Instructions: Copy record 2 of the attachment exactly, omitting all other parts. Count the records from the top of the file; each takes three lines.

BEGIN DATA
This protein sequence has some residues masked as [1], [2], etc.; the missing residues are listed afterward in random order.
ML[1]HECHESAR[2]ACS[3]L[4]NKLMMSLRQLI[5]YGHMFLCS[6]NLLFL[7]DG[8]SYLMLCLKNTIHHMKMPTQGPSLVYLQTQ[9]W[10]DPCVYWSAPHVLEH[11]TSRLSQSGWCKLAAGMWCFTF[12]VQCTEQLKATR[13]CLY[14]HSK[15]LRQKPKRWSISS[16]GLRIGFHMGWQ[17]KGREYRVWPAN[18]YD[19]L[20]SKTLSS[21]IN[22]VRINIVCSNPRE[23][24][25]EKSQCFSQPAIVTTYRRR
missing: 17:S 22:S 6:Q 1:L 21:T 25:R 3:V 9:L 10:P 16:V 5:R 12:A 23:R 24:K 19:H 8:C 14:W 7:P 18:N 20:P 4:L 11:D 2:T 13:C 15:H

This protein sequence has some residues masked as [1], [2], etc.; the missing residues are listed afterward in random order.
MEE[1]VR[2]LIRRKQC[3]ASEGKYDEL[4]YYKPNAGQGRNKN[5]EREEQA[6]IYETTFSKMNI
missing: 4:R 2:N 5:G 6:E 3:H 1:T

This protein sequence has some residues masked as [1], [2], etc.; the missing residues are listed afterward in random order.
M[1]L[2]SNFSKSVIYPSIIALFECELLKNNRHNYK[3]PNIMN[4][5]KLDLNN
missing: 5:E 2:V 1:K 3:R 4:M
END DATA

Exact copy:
This protein sequence has some residues masked as [1], [2], etc.; the missing residues are listed afterward in random order.
MEE[1]VR[2]LIRRKQC[3]ASEGKYDEL[4]YYKPNAGQGRNKN[5]EREEQA[6]IYETTFSKMNI
missing: 4:R 2:N 5:G 6:E 3:H 1:T